So, you’re expecting the annual “dousing the optimism for the 6 Nations” column due around this time? Maybe next week.
As Scotland gathered for the first time this year at their now established base at Oriam west of Edinburgh, and we park the euphoria for having two European quarter-finalists in one season for the first time ever for seven weeks, it’s time for a wee stock take with the championship only a week away.
Gregor Townsend enters this year’s campaign as the most successful Scottish national coach in the professional era. He could lose three games this spring and he’d still have that honour, so he’s got plenty collateral in the bank to play with.
Yet just two from five would be a disappointment to many – not a disaster but hardly the progress we seek. Comparing Townsend to coaches past on record alone is a little flawed anyway; he has better players at his disposal than any coach since Ian McGeechan inherited the 1999 European champion side from Jim Telfer.
Three from five and being at least competitive or better against the currently rampant Irish and against England at Twickenham would probably be acceptable. Anyway such is the injury list we can only consider who’ll be playing in the first two games, so here’s one man’s opinion.
BACK THREE: Stuart Hogg, Tommy Seymour, Sean Maitland. Replacement: Blair Kinghorn.
This isn’t going to please the Darcy Graham Glee Club, but there is no reason to mess with a proven and tested unit, who both create and score tries at a rate we’ve not seen for 20 years.
Maitland has had a prolific 18 months, Seymour is the best option at both defending and attacking the box kick (an essential with Ireland due). Stuart Hogg is arguably the best talent we’ve ever had, and rounding into some form.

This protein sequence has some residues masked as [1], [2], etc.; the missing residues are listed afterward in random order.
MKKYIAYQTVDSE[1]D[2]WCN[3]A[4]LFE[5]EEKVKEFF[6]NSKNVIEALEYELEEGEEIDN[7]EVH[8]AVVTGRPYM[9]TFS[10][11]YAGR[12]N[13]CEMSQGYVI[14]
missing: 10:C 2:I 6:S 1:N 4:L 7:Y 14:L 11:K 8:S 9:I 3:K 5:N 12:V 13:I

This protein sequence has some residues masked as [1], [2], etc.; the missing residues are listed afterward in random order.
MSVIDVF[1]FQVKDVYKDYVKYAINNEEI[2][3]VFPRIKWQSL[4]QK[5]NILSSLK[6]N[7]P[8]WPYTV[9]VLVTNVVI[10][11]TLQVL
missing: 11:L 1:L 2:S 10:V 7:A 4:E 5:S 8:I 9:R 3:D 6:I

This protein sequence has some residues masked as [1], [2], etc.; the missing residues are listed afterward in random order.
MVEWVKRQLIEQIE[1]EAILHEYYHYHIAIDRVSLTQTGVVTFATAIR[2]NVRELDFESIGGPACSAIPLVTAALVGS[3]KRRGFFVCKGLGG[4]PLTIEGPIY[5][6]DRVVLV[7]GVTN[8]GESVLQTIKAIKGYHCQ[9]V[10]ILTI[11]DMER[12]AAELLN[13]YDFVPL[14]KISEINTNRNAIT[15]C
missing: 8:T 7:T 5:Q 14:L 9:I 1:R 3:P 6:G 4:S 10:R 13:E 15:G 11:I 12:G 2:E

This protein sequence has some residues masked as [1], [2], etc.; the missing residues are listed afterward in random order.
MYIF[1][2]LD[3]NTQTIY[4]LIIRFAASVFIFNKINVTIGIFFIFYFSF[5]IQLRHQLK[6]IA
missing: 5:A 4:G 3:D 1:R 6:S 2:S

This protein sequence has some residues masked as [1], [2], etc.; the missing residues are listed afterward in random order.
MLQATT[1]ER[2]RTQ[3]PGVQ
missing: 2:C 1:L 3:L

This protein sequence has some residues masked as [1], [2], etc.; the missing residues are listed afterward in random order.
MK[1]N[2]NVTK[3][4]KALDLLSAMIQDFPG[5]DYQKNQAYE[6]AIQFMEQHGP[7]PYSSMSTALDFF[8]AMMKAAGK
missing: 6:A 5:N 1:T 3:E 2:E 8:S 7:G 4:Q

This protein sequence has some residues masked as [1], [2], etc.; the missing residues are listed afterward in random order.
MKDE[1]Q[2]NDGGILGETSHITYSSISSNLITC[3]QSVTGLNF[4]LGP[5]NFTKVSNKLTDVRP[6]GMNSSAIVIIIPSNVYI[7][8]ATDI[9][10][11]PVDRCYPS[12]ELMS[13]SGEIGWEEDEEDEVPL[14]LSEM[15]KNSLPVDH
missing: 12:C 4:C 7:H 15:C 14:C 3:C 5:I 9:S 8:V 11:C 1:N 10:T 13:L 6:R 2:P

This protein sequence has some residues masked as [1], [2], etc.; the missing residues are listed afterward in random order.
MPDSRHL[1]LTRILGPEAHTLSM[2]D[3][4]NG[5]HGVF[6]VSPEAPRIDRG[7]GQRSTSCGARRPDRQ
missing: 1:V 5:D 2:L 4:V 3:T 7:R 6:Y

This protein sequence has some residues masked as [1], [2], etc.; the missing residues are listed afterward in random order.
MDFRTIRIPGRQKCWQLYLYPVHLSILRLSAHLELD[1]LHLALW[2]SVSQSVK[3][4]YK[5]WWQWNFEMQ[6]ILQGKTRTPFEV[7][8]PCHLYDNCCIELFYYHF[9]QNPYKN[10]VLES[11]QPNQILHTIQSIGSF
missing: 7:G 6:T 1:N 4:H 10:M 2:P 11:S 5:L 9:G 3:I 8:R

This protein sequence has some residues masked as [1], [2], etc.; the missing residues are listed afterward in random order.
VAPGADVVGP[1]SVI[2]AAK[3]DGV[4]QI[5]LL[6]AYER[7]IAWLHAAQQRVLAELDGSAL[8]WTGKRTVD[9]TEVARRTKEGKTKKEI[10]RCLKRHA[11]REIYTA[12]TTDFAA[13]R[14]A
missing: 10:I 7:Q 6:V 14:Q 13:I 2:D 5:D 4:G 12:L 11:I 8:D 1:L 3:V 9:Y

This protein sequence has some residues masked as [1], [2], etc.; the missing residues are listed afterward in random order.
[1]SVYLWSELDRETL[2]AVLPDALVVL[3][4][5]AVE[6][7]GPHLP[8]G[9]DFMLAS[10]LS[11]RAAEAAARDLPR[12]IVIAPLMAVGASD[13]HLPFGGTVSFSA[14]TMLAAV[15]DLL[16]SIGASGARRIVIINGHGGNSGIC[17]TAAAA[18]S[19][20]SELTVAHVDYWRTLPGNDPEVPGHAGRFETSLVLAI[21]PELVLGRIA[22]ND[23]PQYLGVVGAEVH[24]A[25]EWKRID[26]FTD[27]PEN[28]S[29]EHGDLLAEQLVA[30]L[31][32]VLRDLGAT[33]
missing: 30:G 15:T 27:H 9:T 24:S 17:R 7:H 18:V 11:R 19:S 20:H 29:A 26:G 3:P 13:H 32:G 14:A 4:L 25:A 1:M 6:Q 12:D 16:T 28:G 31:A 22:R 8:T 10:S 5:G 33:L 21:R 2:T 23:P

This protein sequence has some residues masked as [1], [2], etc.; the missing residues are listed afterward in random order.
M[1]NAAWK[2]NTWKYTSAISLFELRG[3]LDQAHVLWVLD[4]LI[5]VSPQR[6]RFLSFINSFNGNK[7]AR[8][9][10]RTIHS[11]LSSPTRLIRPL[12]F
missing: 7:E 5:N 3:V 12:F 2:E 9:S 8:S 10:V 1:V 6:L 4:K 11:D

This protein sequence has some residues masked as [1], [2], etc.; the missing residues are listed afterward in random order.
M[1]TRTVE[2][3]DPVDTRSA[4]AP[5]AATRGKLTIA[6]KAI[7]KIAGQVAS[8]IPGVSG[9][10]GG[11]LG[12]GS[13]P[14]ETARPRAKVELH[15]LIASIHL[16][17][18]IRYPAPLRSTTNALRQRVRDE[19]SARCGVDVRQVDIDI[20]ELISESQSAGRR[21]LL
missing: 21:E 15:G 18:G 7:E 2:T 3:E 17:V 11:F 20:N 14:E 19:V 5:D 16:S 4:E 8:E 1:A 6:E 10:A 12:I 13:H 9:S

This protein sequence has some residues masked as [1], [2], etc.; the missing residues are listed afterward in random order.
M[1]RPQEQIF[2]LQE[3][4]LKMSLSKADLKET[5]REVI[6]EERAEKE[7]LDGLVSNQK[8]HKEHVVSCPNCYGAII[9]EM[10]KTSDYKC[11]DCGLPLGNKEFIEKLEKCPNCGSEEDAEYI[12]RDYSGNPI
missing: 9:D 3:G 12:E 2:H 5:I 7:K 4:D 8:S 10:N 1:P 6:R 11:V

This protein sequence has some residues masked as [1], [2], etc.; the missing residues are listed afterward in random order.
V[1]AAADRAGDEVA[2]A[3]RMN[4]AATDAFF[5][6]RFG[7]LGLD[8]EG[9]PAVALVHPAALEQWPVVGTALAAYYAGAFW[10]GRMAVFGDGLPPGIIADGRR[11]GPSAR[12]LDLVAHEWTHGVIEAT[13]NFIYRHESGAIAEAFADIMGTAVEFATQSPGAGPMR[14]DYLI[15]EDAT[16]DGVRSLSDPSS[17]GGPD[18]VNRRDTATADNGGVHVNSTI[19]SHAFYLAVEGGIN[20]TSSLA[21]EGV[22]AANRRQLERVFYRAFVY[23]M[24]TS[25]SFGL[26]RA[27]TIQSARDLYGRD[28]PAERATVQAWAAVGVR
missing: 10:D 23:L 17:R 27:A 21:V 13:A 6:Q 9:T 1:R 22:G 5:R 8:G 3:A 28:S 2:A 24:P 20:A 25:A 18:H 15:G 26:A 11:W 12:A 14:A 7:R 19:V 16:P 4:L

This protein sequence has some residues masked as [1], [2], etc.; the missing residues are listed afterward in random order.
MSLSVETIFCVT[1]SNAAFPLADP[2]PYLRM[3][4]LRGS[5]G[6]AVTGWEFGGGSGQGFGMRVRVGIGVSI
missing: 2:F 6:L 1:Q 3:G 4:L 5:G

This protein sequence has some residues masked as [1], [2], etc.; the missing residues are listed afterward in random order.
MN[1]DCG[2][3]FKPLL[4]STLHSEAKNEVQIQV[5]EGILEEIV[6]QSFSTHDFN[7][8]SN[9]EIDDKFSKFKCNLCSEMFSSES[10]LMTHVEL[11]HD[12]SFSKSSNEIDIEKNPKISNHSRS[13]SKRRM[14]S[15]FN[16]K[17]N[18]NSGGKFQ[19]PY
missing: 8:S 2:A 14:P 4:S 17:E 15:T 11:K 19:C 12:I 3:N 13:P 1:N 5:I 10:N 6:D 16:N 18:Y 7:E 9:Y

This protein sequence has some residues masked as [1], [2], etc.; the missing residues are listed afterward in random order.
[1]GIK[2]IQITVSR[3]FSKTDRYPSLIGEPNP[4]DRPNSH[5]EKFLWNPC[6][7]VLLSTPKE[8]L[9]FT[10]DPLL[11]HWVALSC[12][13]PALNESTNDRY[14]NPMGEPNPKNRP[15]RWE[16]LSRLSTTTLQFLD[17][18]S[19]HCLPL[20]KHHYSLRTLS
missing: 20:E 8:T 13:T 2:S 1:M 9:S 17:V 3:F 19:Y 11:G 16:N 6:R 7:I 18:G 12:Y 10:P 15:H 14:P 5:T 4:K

Kinghorn can slot in anywhere. Darcy is close, but needs a little work still on defence in particular.
MIDFIELD: Peter Horne, Huw Jones.
A nice wee break with a minor knee injury was maybe perfectly timed for Horne, who is a key man organisationally for Scotland, and a necessary minder in the ear of Finn Russell.
Despite not getting much of a run at Glasgow, Huw Jones is a Rolls Royce of a centre, and that Wales defensive performance was pretty much a one-off.
Sam Johnson might make things interesting here. Nick Grigg is a touch below international standard, I think.
HALF-BACKS: Finn Russell, Greig Laidlaw. Replacements: Adam Hastings, Ali Price.
Price has recovered the form he had just over a year ago, before the Cardiff nightmare, and is the preferred cover – although George Horne is not far away – for Laidlaw.
There are still a few voices who question Greig’s delivery, but superior leadership, goalkicking and tactical acumen make him indispensable.
With Finn, we’re on this mystery tour like it or not, consistent or not (likely not), and Hastings is being groomed as the rival/alternative.
BACK-ROW: Jamie Ritchie, Sam Skinner, Ryan Wilson. Replacement: John Hardie.
The place where the injury problem has been most acute. Hamish Watson’s absence is unfortunate, but it just means Jamie Ritchie should start at 7, and that frees Sam Skinner to play 6, where he was excellent for Exeter in Munster.
Put Ryan Wilson at 8 – although he doesn’t have the attacking dynamism you really need for the position – and you have three accomplished lineout options in addition to whoever plays in the second row.
Hardie can come on to bash people and cause chaos as the game breaks up. This unit will, however, look totally different at the World Cup.
SECOND ROW: Ben Toolis and Grant Gilchrist. Replacement: Jonny Gray.
There’s no reason why the very effective and complimentary Edinburgh pairing should be split, at least for the Italy game, and Jonny’s shoulder issue this season underlines that choice.
His tireless industry might be preferable for the Ireland game, however.
FRONT ROW: Allan Dell, Stuart McInally, WP Nel. Replacements: Alex Allan, Dave Cherry, Simon Berghan.
Nel’s been the cornerstone of Edinburgh’s successes this year and he’s playing even better than he did prior to the neck injury in 2017. Zander Fagerson will return soon, but likely as replacement.
Stuart McInally’s health will be a major issue for the first fortnight. Cherry is the best of the three uncapped hookers right now; Fraser Brown and George Turner may – please – be back for Paris.
Loose head is like No 8, a problem position. Dell is the frontrunner but is low on mileage this season, Alex Allan and Jamie Bhatti have a handful of starts. Allan’s maybe a little more dynamic for the final 20 minutes.